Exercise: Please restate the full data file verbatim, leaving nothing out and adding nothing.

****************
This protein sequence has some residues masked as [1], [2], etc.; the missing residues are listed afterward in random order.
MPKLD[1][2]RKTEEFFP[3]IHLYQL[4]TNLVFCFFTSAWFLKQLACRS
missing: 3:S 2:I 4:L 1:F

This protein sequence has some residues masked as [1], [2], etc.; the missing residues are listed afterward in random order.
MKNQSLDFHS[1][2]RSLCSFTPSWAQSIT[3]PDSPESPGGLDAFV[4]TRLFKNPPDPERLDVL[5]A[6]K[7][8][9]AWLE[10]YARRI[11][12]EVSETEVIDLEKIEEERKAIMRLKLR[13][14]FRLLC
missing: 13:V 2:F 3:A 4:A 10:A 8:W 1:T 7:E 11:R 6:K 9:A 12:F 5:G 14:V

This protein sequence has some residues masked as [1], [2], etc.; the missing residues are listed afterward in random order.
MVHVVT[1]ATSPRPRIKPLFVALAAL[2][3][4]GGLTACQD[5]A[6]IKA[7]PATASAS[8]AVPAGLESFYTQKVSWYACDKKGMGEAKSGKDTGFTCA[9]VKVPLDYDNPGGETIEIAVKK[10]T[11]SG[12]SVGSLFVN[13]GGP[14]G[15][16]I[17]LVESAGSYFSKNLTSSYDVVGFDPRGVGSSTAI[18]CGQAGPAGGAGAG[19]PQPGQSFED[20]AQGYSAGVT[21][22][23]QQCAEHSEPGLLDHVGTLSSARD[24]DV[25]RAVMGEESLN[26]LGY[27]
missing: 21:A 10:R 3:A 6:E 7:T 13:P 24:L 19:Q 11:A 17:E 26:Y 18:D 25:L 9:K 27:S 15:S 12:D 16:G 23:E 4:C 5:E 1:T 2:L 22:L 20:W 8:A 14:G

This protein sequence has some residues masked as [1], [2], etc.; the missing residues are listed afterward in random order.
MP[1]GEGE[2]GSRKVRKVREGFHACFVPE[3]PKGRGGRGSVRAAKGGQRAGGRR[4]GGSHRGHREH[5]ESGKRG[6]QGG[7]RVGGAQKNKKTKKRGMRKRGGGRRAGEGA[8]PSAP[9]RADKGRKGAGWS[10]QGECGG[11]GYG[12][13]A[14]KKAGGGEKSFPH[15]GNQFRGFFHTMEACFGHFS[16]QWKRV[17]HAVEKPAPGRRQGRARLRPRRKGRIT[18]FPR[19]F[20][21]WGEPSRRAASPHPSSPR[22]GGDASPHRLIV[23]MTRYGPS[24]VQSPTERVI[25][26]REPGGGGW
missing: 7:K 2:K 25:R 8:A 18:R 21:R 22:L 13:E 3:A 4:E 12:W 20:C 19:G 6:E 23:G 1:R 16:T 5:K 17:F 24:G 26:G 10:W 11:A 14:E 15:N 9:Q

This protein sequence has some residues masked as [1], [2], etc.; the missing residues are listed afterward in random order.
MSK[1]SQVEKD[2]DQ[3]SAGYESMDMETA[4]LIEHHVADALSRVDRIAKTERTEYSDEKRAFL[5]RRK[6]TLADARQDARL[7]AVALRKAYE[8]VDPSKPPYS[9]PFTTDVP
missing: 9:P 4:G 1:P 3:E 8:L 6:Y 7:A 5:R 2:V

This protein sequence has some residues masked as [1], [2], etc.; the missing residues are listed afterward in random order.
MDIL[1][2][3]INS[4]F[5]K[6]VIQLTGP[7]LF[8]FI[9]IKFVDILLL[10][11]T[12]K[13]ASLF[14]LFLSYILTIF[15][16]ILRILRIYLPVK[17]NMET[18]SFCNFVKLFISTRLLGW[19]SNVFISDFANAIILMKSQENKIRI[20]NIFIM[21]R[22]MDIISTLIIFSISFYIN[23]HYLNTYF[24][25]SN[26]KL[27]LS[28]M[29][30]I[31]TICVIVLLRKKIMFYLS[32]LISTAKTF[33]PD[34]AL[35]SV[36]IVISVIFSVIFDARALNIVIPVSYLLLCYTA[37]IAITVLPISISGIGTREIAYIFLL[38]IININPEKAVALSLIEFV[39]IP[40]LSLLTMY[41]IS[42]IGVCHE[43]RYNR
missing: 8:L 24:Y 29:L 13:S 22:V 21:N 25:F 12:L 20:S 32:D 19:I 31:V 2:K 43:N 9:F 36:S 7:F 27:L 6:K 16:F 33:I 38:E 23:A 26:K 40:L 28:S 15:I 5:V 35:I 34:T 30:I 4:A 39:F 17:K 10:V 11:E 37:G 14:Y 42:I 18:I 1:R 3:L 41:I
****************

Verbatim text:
This protein sequence has some residues masked as [1], [2], etc.; the missing residues are listed afterward in random order.
MPKLD[1][2]RKTEEFFP[3]IHLYQL[4]TNLVFCFFTSAWFLKQLACRS
missing: 3:S 2:I 4:L 1:F

This protein sequence has some residues masked as [1], [2], etc.; the missing residues are listed afterward in random order.
MKNQSLDFHS[1][2]RSLCSFTPSWAQSIT[3]PDSPESPGGLDAFV[4]TRLFKNPPDPERLDVL[5]A[6]K[7][8][9]AWLE[10]YARRI[11][12]EVSETEVIDLEKIEEERKAIMRLKLR[13][14]FRLLC
missing: 13:V 2:F 3:A 4:A 10:A 8:W 1:T 7:E 11:R 6:K 9:A 12:F 5:G 14:V

This protein sequence has some residues masked as [1], [2], etc.; the missing residues are listed afterward in random order.
MVHVVT[1]ATSPRPRIKPLFVALAAL[2][3][4]GGLTACQD[5]A[6]IKA[7]PATASAS[8]AVPAGLESFYTQKVSWYACDKKGMGEAKSGKDTGFTCA[9]VKVPLDYDNPGGETIEIAVKK[10]T[11]SG[12]SVGSLFVN[13]GGP[14]G[15][16]I[17]LVESAGSYFSKNLTSSYDVVGFDPRGVGSSTAI[18]CGQAGPAGGAGAG[19]PQPGQSFED[20]AQGYSAGVT[21][22][23]QQCAEHSEPGLLDHVGTLSSARD[24]DV[25]RAVMGEESLN[26]LGY[27]
missing: 21:A 10:R 3:A 6:E 7:T 13:P 24:L 19:Q 11:A 17:E 26:Y 18:D 25:L 9:K 27:S 15:S 12:D 16:G 23:E 4:C 5:E 1:T 2:L 22:L 20:W 8:A 14:G

This protein sequence has some residues masked as [1], [2], etc.; the missing residues are listed afterward in random order.
MP[1]GEGE[2]GSRKVRKVREGFHACFVPE[3]PKGRGGRGSVRAAKGGQRAGGRR[4]GGSHRGHREH[5]ESGKRG[6]QGG[7]RVGGAQKNKKTKKRGMRKRGGGRRAGEGA[8]PSAP[9]RADKGRKGAGWS[10]QGECGG[11]GYG[12][13]A[14]KKAGGGEKSFPH[15]GNQFRGFFHTMEACFGHFS[16]QWKRV[17]HAVEKPAPGRRQGRARLRPRRKGRIT[18]FPR[19]F[20][21]WGEPSRRAASPHPSSPR[22]GGDASPHRLIV[23]MTRYGPS[24]VQSPTERVI[25][26]REPGGGGW
missing: 7:K 2:K 25:R 8:A 18:R 21:R 22:L 13:E 3:A 4:E 12:W 20:C 19:G 6:E 23:G 1:R 16:T 5:K 17:F 24:G 26:G 10:W 11:A 14:E 15:N 9:Q

This protein sequence has some residues masked as [1], [2], etc.; the missing residues are listed afterward in random order.
MSK[1]SQVEKD[2]DQ[3]SAGYESMDMETA[4]LIEHHVADALSRVDRIAKTERTEYSDEKRAFL[5]RRK[6]TLADARQDARL[7]AVALRKAYE[8]VDPSKPPYS[9]PFTTDVP
missing: 9:P 4:G 1:P 3:E 8:L 6:Y 7:A 5:R 2:V

This protein sequence has some residues masked as [1], [2], etc.; the missing residues are listed afterward in random order.
MDIL[1][2][3]INS[4]F[5]K[6]VIQLTGP[7]LF[8]FI[9]IKFVDILLL[10][11]T[12]K[13]ASLF[14]LFLSYILTIF[15][16]ILRILRIYLPVK[17]NMET[18]SFCNFVKLFISTRLLGW[19]SNVFISDFANAIILMKSQENKIRI[20]NIFIM[21]R[22]MDIISTLIIFSISFYIN[23]HYLNTYF[24][25]SN[26]KL[27]LS[28]M[29][30]I[31]TICVIVLLRKKIMFYLS[32]LISTAKTF[33]PD[34]AL[35]SV[36]IVISVIFSVIFDARALNIVIPVSYLLLCYTA[37]IAITVLPISISGIGTREIAYIFLL[38]IININPEKAVALSLIEFV[39]IP[40]LSLLTMY[41]IS[42]IGVCHE[43]RYNR
missing: 8:L 24:Y 29:L 13:S 22:V 21:N 25:F 12:L 20:S 32:D 19:I 31:V 2:K 43:N 9:F 36:S 7:F 27:L 6:K 16:F 33:I 38:E 23:A 26:K 40:L 28:S 15:I 5:V 35:I 34:T 30:I 4:A 39:F 17:K 10:V 11:E 37:G 14:Y 42:I 18:I 1:R 3:L 41:I